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Pentagon asks entire military to report symptoms linked to sonic weapons attacks

Secretary of Defense Lloyd J. Austin III briefs the media on Afghanistan, the Pentagon, Washington, D.C., Aug. 18, 2021. (DoD photo by Lisa Ferdinando)
September 16, 2021

The Defense Department has requested that all military, civilian and contractor personnel report any unexplained health issues possibly linked to the mysterious sonic weapons attack, a message signed by Defense Secretary Lloyd Austin stated on Wednesday.

The message is part of a broader effort to increase reporting globally and to help counterintelligence investigators collect data about the “Havana Syndrome” illnesses that have impacted at least 200 Americans.

The Pentagon’s message, as well as additional documents provided to military officials, outlines the signs of an attack that could result in symptoms linked to the mystery illness, including heat, pressure and noise. The department said Havana syndrome symptoms typically include nausea, headaches, pain and vertigo.

The memo was sent to 2.9 million service members and Defense Department civilians, according to the New York Times.

“Timely reporting is essential and starts with you knowing what to do if you experience [an Anomalous Health Incident (AHi)]. If you believe you have experienced a sensory event with the new onset of such symptoms, immediately remove yourself, coworkers, and/or family members from the area and report the incident and symptoms to your chain of command, security officer, and medical provider,” the memo stated. “If you have reason to believe a co-worker or co-workers have likewise experienced AHi, please encourage those individuals to do the same.”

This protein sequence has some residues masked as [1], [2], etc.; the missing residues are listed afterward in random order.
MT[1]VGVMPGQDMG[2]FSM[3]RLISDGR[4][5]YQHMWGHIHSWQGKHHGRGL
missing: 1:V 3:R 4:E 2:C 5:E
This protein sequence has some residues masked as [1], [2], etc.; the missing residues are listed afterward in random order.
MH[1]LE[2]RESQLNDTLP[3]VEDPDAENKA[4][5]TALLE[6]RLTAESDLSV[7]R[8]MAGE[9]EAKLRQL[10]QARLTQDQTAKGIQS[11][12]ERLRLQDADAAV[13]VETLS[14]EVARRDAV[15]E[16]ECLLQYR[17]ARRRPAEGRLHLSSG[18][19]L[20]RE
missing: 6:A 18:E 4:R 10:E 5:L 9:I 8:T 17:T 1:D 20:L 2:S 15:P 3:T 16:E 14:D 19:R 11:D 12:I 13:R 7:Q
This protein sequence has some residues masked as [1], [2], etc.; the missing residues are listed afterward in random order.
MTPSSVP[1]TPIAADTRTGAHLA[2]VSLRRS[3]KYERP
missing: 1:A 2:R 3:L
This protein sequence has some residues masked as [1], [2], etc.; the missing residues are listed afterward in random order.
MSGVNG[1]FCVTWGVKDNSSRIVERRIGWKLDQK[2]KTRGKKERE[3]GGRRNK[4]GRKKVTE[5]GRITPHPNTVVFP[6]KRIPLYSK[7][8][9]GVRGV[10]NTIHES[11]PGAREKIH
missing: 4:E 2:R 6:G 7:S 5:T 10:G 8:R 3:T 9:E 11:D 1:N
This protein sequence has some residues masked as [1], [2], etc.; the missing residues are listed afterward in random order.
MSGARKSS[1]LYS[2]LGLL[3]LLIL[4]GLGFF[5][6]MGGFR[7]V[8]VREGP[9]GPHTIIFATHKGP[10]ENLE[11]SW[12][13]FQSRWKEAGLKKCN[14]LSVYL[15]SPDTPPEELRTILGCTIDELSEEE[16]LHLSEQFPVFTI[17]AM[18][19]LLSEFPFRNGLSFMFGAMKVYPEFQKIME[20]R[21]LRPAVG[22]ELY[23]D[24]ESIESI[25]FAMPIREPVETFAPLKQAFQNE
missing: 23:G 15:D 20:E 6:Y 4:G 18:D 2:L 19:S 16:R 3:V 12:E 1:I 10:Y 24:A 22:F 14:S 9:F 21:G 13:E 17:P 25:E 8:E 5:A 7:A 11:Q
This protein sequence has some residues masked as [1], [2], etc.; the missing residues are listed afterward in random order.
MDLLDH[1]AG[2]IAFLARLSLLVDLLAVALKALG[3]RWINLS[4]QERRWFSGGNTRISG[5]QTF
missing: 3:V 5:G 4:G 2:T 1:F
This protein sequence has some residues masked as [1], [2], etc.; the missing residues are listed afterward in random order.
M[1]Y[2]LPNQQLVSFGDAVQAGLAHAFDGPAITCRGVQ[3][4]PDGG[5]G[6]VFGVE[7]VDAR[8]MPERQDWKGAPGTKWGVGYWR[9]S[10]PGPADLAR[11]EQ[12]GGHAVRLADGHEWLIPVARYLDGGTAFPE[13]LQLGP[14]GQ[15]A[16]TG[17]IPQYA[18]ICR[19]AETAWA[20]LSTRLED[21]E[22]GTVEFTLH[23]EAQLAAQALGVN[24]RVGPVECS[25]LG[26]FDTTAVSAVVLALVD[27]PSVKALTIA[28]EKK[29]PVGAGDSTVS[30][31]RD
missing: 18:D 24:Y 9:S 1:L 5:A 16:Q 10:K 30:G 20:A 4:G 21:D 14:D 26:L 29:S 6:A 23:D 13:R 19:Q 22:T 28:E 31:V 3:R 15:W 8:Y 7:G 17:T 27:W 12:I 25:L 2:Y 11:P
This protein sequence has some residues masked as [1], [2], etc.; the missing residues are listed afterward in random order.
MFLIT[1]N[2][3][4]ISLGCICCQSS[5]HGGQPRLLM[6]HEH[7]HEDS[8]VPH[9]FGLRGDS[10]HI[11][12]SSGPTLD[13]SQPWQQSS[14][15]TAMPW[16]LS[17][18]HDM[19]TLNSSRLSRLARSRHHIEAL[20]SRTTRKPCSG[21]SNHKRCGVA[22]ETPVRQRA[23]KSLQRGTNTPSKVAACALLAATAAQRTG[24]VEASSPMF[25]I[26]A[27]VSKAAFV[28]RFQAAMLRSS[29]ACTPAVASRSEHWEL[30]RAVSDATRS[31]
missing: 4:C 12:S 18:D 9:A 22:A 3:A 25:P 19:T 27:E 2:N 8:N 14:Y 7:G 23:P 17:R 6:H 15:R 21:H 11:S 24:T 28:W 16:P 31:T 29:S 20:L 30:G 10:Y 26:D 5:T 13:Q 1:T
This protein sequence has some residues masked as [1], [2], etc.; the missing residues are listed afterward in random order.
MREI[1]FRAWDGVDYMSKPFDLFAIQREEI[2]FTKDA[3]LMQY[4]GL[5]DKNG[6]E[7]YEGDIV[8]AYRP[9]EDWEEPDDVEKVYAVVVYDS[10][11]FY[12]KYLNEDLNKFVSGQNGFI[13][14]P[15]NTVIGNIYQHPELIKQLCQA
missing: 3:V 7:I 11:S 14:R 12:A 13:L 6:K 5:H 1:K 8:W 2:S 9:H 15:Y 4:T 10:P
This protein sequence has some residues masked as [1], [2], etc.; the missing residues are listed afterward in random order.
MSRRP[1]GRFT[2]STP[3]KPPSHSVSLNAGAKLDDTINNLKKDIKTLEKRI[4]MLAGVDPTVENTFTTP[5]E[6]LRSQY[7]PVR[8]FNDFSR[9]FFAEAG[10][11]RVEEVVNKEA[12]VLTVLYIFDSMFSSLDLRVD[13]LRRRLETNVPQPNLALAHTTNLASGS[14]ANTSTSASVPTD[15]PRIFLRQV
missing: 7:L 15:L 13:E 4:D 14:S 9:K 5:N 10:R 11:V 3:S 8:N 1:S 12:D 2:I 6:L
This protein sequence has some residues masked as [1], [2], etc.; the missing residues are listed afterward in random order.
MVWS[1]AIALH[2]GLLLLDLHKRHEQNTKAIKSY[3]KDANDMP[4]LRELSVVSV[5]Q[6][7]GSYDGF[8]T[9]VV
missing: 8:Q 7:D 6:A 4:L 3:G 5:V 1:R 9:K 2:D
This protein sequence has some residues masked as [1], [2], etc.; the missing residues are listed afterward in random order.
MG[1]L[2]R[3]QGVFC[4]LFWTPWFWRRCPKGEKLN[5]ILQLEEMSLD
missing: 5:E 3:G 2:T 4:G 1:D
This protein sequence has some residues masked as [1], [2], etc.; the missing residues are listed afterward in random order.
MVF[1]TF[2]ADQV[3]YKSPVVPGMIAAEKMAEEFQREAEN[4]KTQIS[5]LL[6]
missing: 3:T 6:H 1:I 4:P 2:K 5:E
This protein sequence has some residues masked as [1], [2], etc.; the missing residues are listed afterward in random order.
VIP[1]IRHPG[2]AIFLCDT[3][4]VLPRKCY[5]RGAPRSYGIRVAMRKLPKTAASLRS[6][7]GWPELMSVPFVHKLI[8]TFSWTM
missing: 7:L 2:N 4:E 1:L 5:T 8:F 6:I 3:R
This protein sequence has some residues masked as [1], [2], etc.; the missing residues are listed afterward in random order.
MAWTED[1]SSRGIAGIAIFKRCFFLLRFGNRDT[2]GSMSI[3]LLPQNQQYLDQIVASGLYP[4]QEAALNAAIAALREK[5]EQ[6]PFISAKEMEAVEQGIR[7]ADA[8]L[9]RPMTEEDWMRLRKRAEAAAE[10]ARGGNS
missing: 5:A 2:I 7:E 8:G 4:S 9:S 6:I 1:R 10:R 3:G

“Each and every AHi report will be investigated in the same manner as other health and readiness concerns. We want all DoD personnel to be armed with the information they need. Every Soldier, Sailor, Airman, Marine, Guardian, civilian employee, and covered contractor personnel has a responsibility to report suspected incidents through all appropriate channels,” Austin’s message continued.

The department also recommended those outside the Pentagon’s oversight, like dependents, report suspected incidents.

“Your help and vigilance will help our efforts to fully understand the nature of these incidents. For our part, rest assured we will continue to provide updates on AHi through internal DoD information channels. Thank you for your support,” the message concluded.

In August, at least two United States officials in Germany received medical attention for symptoms of a suspected sonic weapons attack. The cases included symptoms like nausea, severe headaches, ear pain, fatigue, insomnia and sluggishness. They are the first to appear in a NATO country that hosts American troops and nuclear weapons.

United States diplomats said additional incidents have been reported by American officials in other European countries, including intelligence officers and diplomats working on issues connected with Russia, such as cybersecurity, political interference and gas exports.